How to Trade the Central Bank Meeting Blitz
Five central banks will meet in the next week, and these strategists have trading plans.
What's more exciting than a week of central bank meetings? A week of central bank meetings where no significant policy changes are expected. The blitz starts Tuesday with the Bank of Canada, and continues with the U.S., New Zealand, Sweden, and Mexico. The trick is how to trade on all the confabs.
Andrew Busch, global currency and public policy strategist at BMO Capital Markets, will have his ear to the ground.
"We're going to be parsing the language because nobody expects them to act," he told CNBC's Amanda Drury. Busch is especially interested in the Bank of Canada meeting, since officials there recently warned that they may have to cut theirgrowth forecasts and Canadian CPI has been soft. Also, he points out, "the Canadian dollar has had a pretty good week this week."
Rebecca Patterson, chief investment officer at Bessemer Trust, is watching Mexico. The economy has been surprisingly strong, she says, and inflation has been rising. But the central bank is averse to interest rate changes to keep things in check, preferring to let a strong peso do the job, she says.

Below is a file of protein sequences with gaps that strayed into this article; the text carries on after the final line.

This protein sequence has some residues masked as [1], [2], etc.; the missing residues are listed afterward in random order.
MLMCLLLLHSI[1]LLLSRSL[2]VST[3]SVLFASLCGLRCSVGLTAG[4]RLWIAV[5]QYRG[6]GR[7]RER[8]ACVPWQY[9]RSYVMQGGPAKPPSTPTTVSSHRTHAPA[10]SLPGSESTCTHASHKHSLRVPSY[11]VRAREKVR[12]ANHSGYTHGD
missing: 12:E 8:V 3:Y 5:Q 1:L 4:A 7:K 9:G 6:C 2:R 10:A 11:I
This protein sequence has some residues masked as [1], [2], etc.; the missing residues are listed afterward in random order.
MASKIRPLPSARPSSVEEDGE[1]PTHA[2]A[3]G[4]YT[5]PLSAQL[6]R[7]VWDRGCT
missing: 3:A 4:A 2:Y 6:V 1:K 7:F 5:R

Mexico has other advantages, Patterson says. Short-term yields at 4.5% "feel like a gift" to investors, and she thinks the peso is currency undervalued. "If you get a selloff in the peso, I think you want to buy it, because people are greedy enough for yield that they're going to be buying those dips," she says.
Patterson wants to get into a trade on a pullback to 12.9800 and aim for a move down to 12.6000, which she considers fair value. She recommends a stop at 13.2000.
Tune In: CNBC's "Money in Motion Currency Trading" airs on Fridays at 5:30pm and repeats on Saturdays at 7pm.
Learn more: The essential vocabulary for currency trading is on Key Terms Dictionary. Top currency strategies are broken down for you in Currency Class.
Talk back: Tell us what you want to hear about - email us at firstname.lastname@example.org.